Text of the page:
BN’s divide and rule strategies and fear tactics no longer work for the Chinese, he added. “The message is very clear. The Chinese support can no longer be taken for granted. If BN continues with its unfair policies, the Malays are going to follow suit,” said Ng. Azmin said that Ng’s victory showed that Sarawakians are ready to accept PKR as a multi-racial party. PKR’s performance had also put to rest doubts that the thousands who attended the string of ceramahs (political talks) by party bigwigs including its adviser Anwar Ibrahim and president Dr Wan Azizah Wan Ismail, would be translated to votes.Blessing in disguise.

Many had claimed that the majority who attended the ceramah did so out of curiosity. Anwar was also portrayed in a bad light by the local media except for the Chinese press which was quite sympathetic. An Iban journalist believed that the negative reporting by newspapers linked to Chief Minister Abdul Taib Mahmud was a ‘blessing in disguise’ for the party. “I think the BN campaign to smear Anwar had prompted the people who are already dissatisfied with the BN to seek out the truth. Unfortunately for the BN and contrary to its claim that Anwar’s presence had no effect in Sarawak, the former deputy premier's charismatic personality had actually swayed the voters.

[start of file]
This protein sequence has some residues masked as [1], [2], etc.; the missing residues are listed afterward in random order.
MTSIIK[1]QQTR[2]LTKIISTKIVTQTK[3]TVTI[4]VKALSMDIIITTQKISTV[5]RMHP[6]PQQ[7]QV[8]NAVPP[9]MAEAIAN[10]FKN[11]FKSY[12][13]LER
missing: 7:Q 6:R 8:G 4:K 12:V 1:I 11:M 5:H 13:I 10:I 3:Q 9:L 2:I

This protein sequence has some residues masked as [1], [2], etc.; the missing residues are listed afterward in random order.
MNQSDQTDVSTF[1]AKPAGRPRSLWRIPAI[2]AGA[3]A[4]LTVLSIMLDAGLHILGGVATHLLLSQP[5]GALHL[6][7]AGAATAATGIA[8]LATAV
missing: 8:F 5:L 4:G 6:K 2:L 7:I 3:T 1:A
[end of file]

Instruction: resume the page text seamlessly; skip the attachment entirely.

Ng believed that the Anwar factor had helped boost the people’s support for PKR when he went to the ground to meet the people. “His personal touch had opened the eyes of the Kuching people. He even walked with me in the streets of Padungan. It proves that the Chinese do not see him as the Muslim radical he has been falsely accused of, Ng said.